We  spent  that  night  in  the  open.   It  was  very  cold.  The soldiers  did  not  allow  us  to  light  fires.  Habiba  snuggled with  Ammi.   I  had  my  own  blanket.   I thought  I  would  not sleep   a  wink.   It  was  a  clear  night.   Around  us,   a  ring  of jagged peaks rose up to meet the stars. Somewhere in those peaks were  Abba and  Usman,  thinking we were  safe  in  our beds!  Would  I  ever  see  them  again?  Before I  knew  it,  the sun  was  up  and  Ammi was  shaking  me  awake.  She  looked tired,  as  if she  had  not  slept  a  wink.  She  gave  me  the  last of the  naans  to  eat.  It  was  hard  and  dry  but  I  ate  all  of it.

"Don't  be  stubborn,"  Ammi  pleaded.  "This  is  a  matter  of life  and  death.  Come  along  with  us." "You   go,    beti"    Chachi   said.    "Your   children   are   small.

When  Arshad   miyan  and  Usman  come  home,  we  will  tell them   where   you   have   gone,   We   will   take   care   of  your animals  too."

Ammi was  unhappy  about leaving  them  behind.  But what could  she  do? There was hardly  any time.  The villagers  had begun  to  leave;  their  belongings-pots,  pans and  bags  of rations-piled  on mule  backs  or on their own heads.  "Take your   school  books,"  Ammi  said.   I  was  hoping   she  would forget but I  knew better than  to  argue.  She let Habiba take her   favourite   doll   and   a   new   pair   of  shoes.   Ammi   left a  letter  for  Abba.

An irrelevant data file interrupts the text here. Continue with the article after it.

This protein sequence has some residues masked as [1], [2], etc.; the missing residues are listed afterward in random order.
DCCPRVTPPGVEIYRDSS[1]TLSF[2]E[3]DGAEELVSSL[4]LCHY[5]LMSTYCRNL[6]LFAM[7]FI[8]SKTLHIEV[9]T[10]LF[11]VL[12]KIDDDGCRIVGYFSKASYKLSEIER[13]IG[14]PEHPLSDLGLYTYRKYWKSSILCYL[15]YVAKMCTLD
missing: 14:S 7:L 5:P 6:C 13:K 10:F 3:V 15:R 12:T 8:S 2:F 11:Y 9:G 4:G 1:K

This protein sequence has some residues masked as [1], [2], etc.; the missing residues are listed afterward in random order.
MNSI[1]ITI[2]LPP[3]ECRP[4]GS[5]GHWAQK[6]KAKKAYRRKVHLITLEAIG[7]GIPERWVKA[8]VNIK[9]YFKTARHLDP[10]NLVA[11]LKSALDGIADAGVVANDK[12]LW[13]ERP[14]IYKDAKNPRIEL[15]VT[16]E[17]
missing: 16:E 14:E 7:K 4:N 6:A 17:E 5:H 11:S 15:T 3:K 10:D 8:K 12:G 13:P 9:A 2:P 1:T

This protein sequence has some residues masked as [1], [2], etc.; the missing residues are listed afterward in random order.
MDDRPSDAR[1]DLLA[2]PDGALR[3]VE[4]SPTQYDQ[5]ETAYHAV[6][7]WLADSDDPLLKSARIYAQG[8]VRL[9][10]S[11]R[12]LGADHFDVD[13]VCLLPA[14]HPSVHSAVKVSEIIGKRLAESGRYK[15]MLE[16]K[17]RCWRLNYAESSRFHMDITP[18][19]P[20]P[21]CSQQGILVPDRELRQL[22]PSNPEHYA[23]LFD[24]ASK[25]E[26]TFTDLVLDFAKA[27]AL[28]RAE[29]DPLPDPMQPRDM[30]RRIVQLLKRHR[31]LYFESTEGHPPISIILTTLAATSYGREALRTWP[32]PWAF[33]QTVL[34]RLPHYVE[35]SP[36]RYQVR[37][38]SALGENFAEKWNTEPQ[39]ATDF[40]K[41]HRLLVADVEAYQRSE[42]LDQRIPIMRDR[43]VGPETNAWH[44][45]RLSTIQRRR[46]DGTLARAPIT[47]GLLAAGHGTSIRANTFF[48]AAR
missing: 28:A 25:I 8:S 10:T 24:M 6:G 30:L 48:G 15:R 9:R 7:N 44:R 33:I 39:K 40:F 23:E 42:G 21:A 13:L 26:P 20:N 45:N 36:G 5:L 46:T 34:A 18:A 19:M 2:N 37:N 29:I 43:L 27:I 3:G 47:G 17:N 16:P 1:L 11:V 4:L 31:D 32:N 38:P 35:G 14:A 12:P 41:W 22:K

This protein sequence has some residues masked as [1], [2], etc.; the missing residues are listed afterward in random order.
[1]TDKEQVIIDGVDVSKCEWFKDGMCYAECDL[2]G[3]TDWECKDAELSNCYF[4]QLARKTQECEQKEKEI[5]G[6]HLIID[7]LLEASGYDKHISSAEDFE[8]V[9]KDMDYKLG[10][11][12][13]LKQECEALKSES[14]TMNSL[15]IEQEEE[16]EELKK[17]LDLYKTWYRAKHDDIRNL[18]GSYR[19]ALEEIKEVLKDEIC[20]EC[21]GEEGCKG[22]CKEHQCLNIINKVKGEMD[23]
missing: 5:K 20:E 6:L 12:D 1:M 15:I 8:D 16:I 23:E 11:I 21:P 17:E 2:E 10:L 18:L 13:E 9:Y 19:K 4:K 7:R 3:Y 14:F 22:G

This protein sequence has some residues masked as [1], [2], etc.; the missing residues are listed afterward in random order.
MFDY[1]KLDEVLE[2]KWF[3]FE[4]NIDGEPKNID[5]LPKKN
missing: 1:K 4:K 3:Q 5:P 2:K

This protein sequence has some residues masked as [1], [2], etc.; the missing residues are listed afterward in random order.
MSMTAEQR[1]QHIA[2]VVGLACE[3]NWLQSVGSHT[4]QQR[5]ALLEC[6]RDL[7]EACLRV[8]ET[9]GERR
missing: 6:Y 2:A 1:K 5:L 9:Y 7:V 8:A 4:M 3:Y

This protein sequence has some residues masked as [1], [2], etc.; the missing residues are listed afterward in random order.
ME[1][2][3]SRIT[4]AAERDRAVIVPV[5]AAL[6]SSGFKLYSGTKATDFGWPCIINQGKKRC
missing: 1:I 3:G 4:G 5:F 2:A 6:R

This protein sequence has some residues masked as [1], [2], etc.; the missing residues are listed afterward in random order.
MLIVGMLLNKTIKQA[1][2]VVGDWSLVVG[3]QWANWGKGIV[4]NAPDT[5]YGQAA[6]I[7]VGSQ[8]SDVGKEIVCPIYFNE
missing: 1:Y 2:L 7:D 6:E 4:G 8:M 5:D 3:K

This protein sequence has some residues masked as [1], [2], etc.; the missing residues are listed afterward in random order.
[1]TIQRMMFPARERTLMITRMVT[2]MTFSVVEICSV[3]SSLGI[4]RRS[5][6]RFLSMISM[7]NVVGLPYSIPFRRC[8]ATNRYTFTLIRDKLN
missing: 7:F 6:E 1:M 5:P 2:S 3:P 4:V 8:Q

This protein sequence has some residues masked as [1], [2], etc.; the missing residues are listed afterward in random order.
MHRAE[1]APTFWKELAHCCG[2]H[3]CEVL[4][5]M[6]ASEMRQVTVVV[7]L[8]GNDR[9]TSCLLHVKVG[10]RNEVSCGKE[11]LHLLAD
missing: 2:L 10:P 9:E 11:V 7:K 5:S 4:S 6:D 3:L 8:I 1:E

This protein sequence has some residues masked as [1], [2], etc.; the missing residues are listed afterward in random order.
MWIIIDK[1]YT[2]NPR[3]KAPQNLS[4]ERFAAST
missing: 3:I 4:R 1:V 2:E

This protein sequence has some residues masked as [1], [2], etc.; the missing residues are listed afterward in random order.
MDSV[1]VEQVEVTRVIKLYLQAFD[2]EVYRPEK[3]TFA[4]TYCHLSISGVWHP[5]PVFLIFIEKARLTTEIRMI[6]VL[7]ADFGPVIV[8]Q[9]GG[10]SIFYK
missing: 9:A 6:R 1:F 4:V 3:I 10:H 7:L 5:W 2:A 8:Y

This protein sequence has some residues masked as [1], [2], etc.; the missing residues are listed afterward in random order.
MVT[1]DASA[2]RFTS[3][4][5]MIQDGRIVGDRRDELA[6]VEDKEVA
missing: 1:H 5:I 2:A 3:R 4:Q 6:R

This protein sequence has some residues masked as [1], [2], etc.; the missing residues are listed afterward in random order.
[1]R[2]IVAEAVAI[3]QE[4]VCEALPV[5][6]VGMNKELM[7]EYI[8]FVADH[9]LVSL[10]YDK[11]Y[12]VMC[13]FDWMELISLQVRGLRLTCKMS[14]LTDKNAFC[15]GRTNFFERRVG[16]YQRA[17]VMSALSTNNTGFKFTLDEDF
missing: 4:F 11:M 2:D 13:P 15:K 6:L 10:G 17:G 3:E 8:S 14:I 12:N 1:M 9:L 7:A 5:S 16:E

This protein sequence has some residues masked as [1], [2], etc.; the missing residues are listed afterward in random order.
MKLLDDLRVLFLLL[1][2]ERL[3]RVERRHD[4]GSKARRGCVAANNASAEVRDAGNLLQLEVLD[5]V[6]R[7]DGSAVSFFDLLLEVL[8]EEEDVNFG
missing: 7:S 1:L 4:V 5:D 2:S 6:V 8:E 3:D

We  joined   the   straggly  line   heading  for  the   town.   The narrow   road  was   chock-full   of  army  trucks   loaded   with soldiers.  In  the  fields next to  the river,  men were  scurrying about  carrying  boxes   of  ammunition,   pitching  tents   and setting   up   big   guns.   We   made   slow   progress.    Habiba started  to   complain:   her  new   shoes  were   pinching.   She wanted  to  take  them  off and throw them  away.  Ammi picked her  up   and   carried  her.   By  sunset  we  had   covered   only three  kilometres.

We  spent  that  night  in  the  open.   It  was  very  cold.  The soldiers  did  not  allow  us  to  light  fires.  Habiba  snuggled with  Ammi.   I  had  my  own  blanket.   I thought  I  would  not sleep   a  wink.   It  was  a  clear  night.   Around  us,   a  ring  of jagged peaks rose up to meet the stars. Somewhere in those peaks were  Abba and  Usman,  thinking we were  safe  in  our beds!  Would  I  ever  see  them  again?  Before I  knew  it,  the sun  was  up  and  Ammi was  shaking  me  awake.  She  looked tired,  as  if she  had  not  slept  a  wink.  She  gave  me  the  last of the  naans  to  eat.  It  was  hard  and  dry  but  I  ate  all  of it Hurry,"  Ammi  said,  "we  must  be  on  our way  before  the